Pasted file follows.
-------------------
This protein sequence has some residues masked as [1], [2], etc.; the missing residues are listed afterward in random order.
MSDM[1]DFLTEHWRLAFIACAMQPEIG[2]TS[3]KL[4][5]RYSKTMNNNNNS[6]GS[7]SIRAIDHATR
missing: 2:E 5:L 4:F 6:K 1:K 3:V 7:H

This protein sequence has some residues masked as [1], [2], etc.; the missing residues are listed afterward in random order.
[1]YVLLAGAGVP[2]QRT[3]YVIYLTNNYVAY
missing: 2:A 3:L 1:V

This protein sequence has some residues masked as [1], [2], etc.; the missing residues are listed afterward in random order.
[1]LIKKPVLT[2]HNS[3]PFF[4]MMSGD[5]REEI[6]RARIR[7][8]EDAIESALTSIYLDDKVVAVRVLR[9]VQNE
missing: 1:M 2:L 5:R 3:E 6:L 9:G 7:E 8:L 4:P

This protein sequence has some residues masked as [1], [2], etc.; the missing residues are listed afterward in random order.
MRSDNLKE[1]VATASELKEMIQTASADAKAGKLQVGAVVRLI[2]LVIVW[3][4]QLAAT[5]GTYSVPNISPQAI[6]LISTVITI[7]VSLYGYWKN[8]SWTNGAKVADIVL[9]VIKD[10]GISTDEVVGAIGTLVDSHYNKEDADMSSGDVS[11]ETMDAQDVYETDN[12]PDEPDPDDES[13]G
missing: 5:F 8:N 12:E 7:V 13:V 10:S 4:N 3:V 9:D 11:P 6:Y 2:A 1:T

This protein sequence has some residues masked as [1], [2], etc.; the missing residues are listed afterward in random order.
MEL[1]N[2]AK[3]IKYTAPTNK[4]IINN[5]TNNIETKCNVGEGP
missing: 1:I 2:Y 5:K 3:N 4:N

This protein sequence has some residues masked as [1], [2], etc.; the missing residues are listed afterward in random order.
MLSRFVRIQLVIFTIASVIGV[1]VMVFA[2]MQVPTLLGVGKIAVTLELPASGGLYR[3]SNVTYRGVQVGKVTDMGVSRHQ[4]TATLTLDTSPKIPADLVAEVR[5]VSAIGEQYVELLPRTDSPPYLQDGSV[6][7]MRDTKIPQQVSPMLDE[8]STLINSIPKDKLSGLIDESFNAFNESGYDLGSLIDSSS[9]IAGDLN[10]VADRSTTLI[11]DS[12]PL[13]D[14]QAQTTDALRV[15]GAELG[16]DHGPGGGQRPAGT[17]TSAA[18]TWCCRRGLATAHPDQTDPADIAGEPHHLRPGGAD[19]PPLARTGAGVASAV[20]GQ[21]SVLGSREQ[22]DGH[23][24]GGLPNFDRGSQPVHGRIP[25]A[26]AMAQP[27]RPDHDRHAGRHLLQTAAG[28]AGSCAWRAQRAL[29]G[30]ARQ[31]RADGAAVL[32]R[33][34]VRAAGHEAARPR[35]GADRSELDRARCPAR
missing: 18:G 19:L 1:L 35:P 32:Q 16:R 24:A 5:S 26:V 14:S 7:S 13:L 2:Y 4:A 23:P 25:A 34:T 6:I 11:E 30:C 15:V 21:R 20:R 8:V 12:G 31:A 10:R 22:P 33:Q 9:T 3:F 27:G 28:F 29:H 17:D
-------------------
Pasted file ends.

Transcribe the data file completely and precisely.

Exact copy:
This protein sequence has some residues masked as [1], [2], etc.; the missing residues are listed afterward in random order.
MSDM[1]DFLTEHWRLAFIACAMQPEIG[2]TS[3]KL[4][5]RYSKTMNNNNNS[6]GS[7]SIRAIDHATR
missing: 2:E 5:L 4:F 6:K 1:K 3:V 7:H

This protein sequence has some residues masked as [1], [2], etc.; the missing residues are listed afterward in random order.
[1]YVLLAGAGVP[2]QRT[3]YVIYLTNNYVAY
missing: 2:A 3:L 1:V

This protein sequence has some residues masked as [1], [2], etc.; the missing residues are listed afterward in random order.
[1]LIKKPVLT[2]HNS[3]PFF[4]MMSGD[5]REEI[6]RARIR[7][8]EDAIESALTSIYLDDKVVAVRVLR[9]VQNE
missing: 1:M 2:L 5:R 3:E 6:L 9:G 7:E 8:L 4:P

This protein sequence has some residues masked as [1], [2], etc.; the missing residues are listed afterward in random order.
MRSDNLKE[1]VATASELKEMIQTASADAKAGKLQVGAVVRLI[2]LVIVW[3][4]QLAAT[5]GTYSVPNISPQAI[6]LISTVITI[7]VSLYGYWKN[8]SWTNGAKVADIVL[9]VIKD[10]GISTDEVVGAIGTLVDSHYNKEDADMSSGDVS[11]ETMDAQDVYETDN[12]PDEPDPDDES[13]G
missing: 5:F 8:N 12:E 7:V 13:V 10:S 4:N 3:V 9:D 11:P 6:Y 2:A 1:T

This protein sequence has some residues masked as [1], [2], etc.; the missing residues are listed afterward in random order.
MEL[1]N[2]AK[3]IKYTAPTNK[4]IINN[5]TNNIETKCNVGEGP
missing: 1:I 2:Y 5:K 3:N 4:N

This protein sequence has some residues masked as [1], [2], etc.; the missing residues are listed afterward in random order.
MLSRFVRIQLVIFTIASVIGV[1]VMVFA[2]MQVPTLLGVGKIAVTLELPASGGLYR[3]SNVTYRGVQVGKVTDMGVSRHQ[4]TATLTLDTSPKIPADLVAEVR[5]VSAIGEQYVELLPRTDSPPYLQDGSV[6][7]MRDTKIPQQVSPMLDE[8]STLINSIPKDKLSGLIDESFNAFNESGYDLGSLIDSSS[9]IAGDLN[10]VADRSTTLI[11]DS[12]PL[13]D[14]QAQTTDALRV[15]GAELG[16]DHGPGGGQRPAGT[17]TSAA[18]TWCCRRGLATAHPDQTDPADIAGEPHHLRPGGAD[19]PPLARTGAGVASAV[20]GQ[21]SVLGSREQ[22]DGH[23][24]GGLPNFDRGSQPVHGRIP[25]A[26]AMAQP[27]RPDHDRHAGRHLLQTAAG[28]AGSCAWRAQRAL[29]G[30]ARQ[31]RADGAAVL[32]R[33][34]VRAAGHEAARPR[35]GADRSELDRARCPAR
missing: 18:G 19:L 1:L 35:P 32:Q 16:R 24:A 5:S 26:V 14:S 7:S 13:L 2:Y 4:A 23:P 25:A 34:T 6:I 11:E 30:C 15:V 21:R 20:R 8:V 12:G 31:A 10:R 22:P 33:Q 9:T 3:F 27:G 28:F 29:H 17:D